“We had that [Virginia comeback] in the back of our heads. I know I did,” Berry said. “I was like, you know, we can’t let that happen. They got on that roll and it was tough for Virginia to stop them. The difference is that we want to play an uptempo game.”
Senior Trevor Cooney led the Orange with 22 points while Richardson finished with 17 points. Michael Gbinije also added 12 points for Syracuse, as the senior struggled to a 5-for-18 shooting night.
The Orange were the first 10 seed to ever make the Final Four, and many believed that they didn’t belong in the tournament in the first place, but Jim Boeheim’s team put together a great few weeks of play by stepping up on the defensive end and getting timely shooting.
The Syracuse comeback wins over Gonzaga and Virginia will certainly be memorable. For the Orange to make the Final Four a year after their self-imposed postseason ban shows how determined this team was to put that in the past.
“Obviously it’s tough right now. But I’m still proud of these guys,” Cooney said. “I mean, coming into the tournament, we weren’t even supposed to be in there, what you guys said. We just kept battling, fighting. We were down in so many games throughout this tournament.
“You have to give credit to North Carolina, they’re a hell of a team. They played really well today. For us to beat them, we would have had to have played perfect and we just didn’t today.”
These two teams matched up twice during ACC play with the Tar Heels sweeping the season series. Although it’s always difficult to beat any team three times in one season, North Carolina was never seriously threatened in the second half.
Much like Syracuse, the looming threat of NCAA sanctions is hanging over the North Carolina program, but the Tar Heels have been able to come out focused during the NCAA tournament and they’re playing some of their best ball of the season. Although the hot perimeter shooting didn’t continue for North Carolina on Saturday, they still shot 53 percent from the field on offense and they really seem to be clicking at the right time.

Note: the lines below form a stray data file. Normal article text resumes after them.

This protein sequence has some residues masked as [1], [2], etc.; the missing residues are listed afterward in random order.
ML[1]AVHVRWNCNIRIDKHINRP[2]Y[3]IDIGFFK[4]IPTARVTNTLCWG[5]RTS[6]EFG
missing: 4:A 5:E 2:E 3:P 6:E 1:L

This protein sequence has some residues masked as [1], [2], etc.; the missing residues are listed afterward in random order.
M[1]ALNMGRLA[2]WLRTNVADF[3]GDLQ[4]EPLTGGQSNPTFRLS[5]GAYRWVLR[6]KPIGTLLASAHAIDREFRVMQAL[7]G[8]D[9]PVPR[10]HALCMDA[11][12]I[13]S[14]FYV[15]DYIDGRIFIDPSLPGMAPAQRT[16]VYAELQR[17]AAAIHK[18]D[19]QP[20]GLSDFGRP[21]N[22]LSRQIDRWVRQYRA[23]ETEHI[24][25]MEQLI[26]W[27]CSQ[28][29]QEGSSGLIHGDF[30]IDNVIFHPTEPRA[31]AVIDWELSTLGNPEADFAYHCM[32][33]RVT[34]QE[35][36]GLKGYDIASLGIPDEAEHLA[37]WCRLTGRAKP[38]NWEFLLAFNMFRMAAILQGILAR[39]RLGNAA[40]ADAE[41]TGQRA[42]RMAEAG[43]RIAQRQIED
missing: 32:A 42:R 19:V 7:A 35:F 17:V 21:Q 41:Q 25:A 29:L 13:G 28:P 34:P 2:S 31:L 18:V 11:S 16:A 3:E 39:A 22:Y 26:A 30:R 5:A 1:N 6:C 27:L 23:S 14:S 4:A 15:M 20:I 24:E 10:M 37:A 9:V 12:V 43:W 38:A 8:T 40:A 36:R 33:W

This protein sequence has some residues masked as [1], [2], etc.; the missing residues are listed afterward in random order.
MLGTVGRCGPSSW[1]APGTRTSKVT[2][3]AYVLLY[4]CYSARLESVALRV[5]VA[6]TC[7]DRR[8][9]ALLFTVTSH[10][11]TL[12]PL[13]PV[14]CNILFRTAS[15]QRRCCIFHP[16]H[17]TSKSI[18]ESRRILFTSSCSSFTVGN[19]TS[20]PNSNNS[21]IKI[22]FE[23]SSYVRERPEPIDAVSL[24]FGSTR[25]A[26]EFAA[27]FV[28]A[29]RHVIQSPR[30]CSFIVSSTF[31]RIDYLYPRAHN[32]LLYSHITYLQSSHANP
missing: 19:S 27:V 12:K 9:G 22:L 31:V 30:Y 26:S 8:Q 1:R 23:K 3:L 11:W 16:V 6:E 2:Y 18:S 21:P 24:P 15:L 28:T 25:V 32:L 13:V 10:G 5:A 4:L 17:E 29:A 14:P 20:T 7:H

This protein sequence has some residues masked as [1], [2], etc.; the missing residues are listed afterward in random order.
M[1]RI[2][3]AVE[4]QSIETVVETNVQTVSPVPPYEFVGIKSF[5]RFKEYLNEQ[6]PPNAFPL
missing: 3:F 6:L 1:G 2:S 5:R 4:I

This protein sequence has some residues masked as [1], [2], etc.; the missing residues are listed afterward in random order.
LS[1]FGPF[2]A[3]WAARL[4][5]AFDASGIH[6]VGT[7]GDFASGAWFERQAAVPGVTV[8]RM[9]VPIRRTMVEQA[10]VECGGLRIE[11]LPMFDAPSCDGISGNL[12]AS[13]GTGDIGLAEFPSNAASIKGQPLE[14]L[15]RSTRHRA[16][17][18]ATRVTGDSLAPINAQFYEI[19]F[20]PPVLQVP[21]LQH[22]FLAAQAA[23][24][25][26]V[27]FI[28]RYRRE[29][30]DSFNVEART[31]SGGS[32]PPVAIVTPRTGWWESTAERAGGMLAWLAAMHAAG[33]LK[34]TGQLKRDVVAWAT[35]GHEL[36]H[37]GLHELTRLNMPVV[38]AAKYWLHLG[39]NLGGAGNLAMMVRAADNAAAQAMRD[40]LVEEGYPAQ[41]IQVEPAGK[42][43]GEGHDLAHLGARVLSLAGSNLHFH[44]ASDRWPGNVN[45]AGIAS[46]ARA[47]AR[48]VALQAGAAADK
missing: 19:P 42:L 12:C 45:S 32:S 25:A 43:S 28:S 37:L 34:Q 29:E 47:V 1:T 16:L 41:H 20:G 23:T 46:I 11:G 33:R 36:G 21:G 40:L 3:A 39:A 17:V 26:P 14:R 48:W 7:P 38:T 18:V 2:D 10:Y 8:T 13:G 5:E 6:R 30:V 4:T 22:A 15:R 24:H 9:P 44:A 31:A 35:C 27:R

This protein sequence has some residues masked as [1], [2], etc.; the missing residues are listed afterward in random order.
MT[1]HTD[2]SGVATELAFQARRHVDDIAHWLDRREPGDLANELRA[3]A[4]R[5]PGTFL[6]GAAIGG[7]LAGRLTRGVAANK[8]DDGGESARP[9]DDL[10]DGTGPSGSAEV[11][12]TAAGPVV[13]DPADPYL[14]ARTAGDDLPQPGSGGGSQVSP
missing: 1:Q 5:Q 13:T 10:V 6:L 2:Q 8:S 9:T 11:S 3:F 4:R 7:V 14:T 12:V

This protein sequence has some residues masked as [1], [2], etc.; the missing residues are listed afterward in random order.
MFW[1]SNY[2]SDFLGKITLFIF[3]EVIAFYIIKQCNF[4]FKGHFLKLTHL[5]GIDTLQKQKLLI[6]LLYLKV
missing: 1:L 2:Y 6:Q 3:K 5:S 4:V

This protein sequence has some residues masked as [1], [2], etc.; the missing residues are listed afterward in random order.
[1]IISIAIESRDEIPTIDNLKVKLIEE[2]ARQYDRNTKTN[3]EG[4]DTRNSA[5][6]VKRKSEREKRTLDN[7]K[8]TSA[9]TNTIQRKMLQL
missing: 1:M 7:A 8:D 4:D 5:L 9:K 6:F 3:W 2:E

“It took a lot of ups-and-downs but we’re finally here,” Berry said. “We’re finally in the game we want to be in and we have to be ready to play.”
North Carolina now advances to face Villanova in Monday night’s championship game in Houston. With the Wildcats coming off of the largest victory in Final Four history over Oklahoma in the first national semifinal, it’ll be intriguing to see if Villanova continues their hot shooting in the title game. The Wildcats would appear to have a better feel for shooting in NRG Stadium after their blistering 71 percent shooting against Oklahoma, but North Carolina can also put up points with the best of them.
“Those guys are a very good team. They’re really hot right now,” Johnson said. “They held one of the best players in the country to little or nothing today. They all play together. They space the floor. We’ve just got to go out there and play.”
The win on Saturday gives North Carolina a chance to win their first national championship since 2009. Villanova and North Carolina also played during that 2009 Final Four, in the national semifinals, as the Tar Heels took home an 83-69 win.